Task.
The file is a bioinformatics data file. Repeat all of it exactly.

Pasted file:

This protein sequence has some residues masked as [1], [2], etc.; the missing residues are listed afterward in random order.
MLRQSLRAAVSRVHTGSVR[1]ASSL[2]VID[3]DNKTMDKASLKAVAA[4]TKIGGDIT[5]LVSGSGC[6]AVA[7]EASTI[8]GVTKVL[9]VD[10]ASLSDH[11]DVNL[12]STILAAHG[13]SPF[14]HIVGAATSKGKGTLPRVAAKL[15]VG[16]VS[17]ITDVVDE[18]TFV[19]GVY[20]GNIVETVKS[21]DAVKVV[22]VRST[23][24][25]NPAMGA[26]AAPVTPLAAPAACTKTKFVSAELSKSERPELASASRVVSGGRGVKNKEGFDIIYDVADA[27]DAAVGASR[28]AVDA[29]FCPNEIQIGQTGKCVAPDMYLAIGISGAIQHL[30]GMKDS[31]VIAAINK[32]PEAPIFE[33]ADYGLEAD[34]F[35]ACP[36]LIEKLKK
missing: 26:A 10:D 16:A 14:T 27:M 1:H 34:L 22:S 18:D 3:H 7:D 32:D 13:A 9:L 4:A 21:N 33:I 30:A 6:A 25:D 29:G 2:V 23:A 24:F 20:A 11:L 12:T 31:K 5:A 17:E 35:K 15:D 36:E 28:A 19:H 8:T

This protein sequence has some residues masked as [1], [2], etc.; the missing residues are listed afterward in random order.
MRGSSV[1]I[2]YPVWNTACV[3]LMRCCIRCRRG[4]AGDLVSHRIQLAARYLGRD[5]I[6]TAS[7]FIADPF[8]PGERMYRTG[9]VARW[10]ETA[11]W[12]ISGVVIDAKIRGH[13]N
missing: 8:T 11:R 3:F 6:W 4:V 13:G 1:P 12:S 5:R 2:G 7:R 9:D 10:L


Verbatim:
This protein sequence has some residues masked as [1], [2], etc.; the missing residues are listed afterward in random order.
MLRQSLRAAVSRVHTGSVR[1]ASSL[2]VID[3]DNKTMDKASLKAVAA[4]TKIGGDIT[5]LVSGSGC[6]AVA[7]EASTI[8]GVTKVL[9]VD[10]ASLSDH[11]DVNL[12]STILAAHG[13]SPF[14]HIVGAATSKGKGTLPRVAAKL[15]VG[16]VS[17]ITDVVDE[18]TFV[19]GVY[20]GNIVETVKS[21]DAVKVV[22]VRST[23][24][25]NPAMGA[26]AAPVTPLAAPAACTKTKFVSAELSKSERPELASASRVVSGGRGVKNKEGFDIIYDVADA[27]DAAVGASR[28]AVDA[29]FCPNEIQIGQTGKCVAPDMYLAIGISGAIQHL[30]GMKDS[31]VIAAINK[32]PEAPIFE[33]ADYGLEAD[34]F[35]ACP[36]LIEKLKK
missing: 26:A 10:D 16:A 14:T 27:M 1:H 34:L 22:S 18:D 3:H 7:D 32:D 13:A 9:L 4:A 21:N 33:I 30:A 6:A 25:D 29:G 2:V 23:A 24:F 20:A 11:L 12:T 31:K 5:A 17:E 35:K 15:D 36:E 28:A 19:H 8:T

This protein sequence has some residues masked as [1], [2], etc.; the missing residues are listed afterward in random order.
MRGSSV[1]I[2]YPVWNTACV[3]LMRCCIRCRRG[4]AGDLVSHRIQLAARYLGRD[5]I[6]TAS[7]FIADPF[8]PGERMYRTG[9]VARW[10]ETA[11]W[12]ISGVVIDAKIRGH[13]N
missing: 8:T 11:R 3:F 6:W 4:V 13:G 1:P 12:S 5:R 2:G 7:R 9:D 10:L